QUINN'S WEBSITE: QuinnCummings
Pet Sounds (Quinella Media, 2013) [Self-published]
Amazon link: Pet Sounds
The Year of Learning Dangerously (Perigee, 2012 Hardcover) (TarcherPerigee, 2013 Paperback)
Notes from the Underwire (Hyperion, 2009 Paperback)
A SMALL STORY: Quinn's story threads on Twitter (@quinncy)
A Small Story ~ March 13, 2019 [Quinn tells a story about fostering kittens.]
A Small Story ~ February 23, 2019 [Quinn tells a story about casting director Beverly Long]
A Small Story ~ March 18, 2019 [Quinn tells a story about life at home now that her daughter is a high school senior overseas]
A Small Story ~ February 28, 2019 [Quinn tells a story about why she's funny.]
Hello, Goodbye Girl
A Q&A with Quinn Cummings
At and on every stage of her life, Quinn Cummings has always been a storyteller. A very, very, very funny storyteller.
In her 51 years, she's been a successful child actor; worked behind the scenes in TV and film; done stand-up comedy; written and directed a short film; and written three books, her QC Report blog, and many newspaper and magazine articles.
At only 10 years old, she was nominated for an Academy Award for Best Supporting Actress for playing Marsha Mason's daughter Lucy in Neil Simon's comedy The Goodbye Girl (1977). Then, from 1978-1980, she played another clever child, Annie, on the TV drama series Family.
Her first book, Notes from the Underwire (Hyperion 2009), is a collection of hilarious essays that grew out of her blog, The QC Report.
In her second book, The Year of Learning Dangerously (Perigee, 2012), Quinn wrote about the challenging (and, of course, funny) first of the few years she homeschooled her daughter for educational, not religious, reasons. Her daughter is now spending her senior year of high school in France.
Her third book, the self-published Pet Sounds (Quinella Media, 2013) is a collection of essays about living with pets.
Now, Quinn also tells stories on Twitter (@quinncy), where in addition to her usual tweets, she regularly does what she calls A Small Story, an individual story told in a series of threaded tweets. [See the sidebar for links to four of these stories.]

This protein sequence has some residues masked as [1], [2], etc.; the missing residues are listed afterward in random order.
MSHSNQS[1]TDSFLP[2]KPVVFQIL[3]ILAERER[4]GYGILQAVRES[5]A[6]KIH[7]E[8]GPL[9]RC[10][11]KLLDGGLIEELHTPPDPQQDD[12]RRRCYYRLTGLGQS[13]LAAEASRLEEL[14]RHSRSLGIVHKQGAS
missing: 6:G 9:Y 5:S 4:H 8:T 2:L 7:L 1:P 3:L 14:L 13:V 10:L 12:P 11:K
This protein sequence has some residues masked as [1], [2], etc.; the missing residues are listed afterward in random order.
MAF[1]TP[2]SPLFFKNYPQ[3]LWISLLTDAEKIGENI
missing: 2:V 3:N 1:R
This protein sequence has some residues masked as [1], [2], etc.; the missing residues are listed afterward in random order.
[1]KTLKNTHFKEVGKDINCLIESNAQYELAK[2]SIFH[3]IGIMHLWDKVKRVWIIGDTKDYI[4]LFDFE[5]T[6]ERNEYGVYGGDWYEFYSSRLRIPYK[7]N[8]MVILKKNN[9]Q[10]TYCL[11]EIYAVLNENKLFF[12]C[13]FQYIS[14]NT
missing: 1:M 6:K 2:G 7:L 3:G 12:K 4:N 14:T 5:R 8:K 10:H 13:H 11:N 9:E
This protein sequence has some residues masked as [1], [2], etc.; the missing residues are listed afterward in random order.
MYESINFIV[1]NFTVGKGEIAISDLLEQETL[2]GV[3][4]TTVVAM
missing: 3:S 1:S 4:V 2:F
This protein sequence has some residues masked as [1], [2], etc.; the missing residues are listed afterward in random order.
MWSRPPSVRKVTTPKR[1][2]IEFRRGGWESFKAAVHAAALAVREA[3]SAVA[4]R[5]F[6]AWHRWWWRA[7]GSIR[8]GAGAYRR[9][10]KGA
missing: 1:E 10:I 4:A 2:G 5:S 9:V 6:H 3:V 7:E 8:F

She spoke to me on the phone from Los Angeles, where she lives with her family, about her life as a storyteller.
Q: How do you approach storytelling? What's important to you as a storyteller?
A: It's not that I want to tell stories, it's that I have to. I'm telling a story to myself, and everyone else gets to watch. I try to entertain myself. I'm a firm believer in "a bad day makes an excellent story." Not that I need everything to be funny, but I need for everything to be approachable.
Q: Those of us who write humor see the absurdity in things, so they come out funny. How do you feel about that?
A: I think I'm always taking notes.
Q. George Carlin famously said: "I like applying the entropic principle from science to this country, this civilization. I think it is slowly disintegrating. For me, it isn't the fact of the disintegration so much as the act of it, watching it, seeing it. It is a freak show. And in this country you get a front row seat. And some of us have notebooks." It's also about using humor to get through people's defenses.
A: Right. Telling the truth, or getting as close to the truth as you can, is an alarming and transgressive act that people should practice more often. There have been times that just because I saw the joke doesn't mean it needs to be said right now.
Q: When dealing with grief or something tragic, there's a fine line about how, when, and where to make the joke you saw. How do you feel about the relationship between storytelling and healing?
A: I go back to Joan Didion's quote: "We tell ourselves stories in order to live." The things we don't acknowledge hurt us.
Q: How has your storytelling style evolved?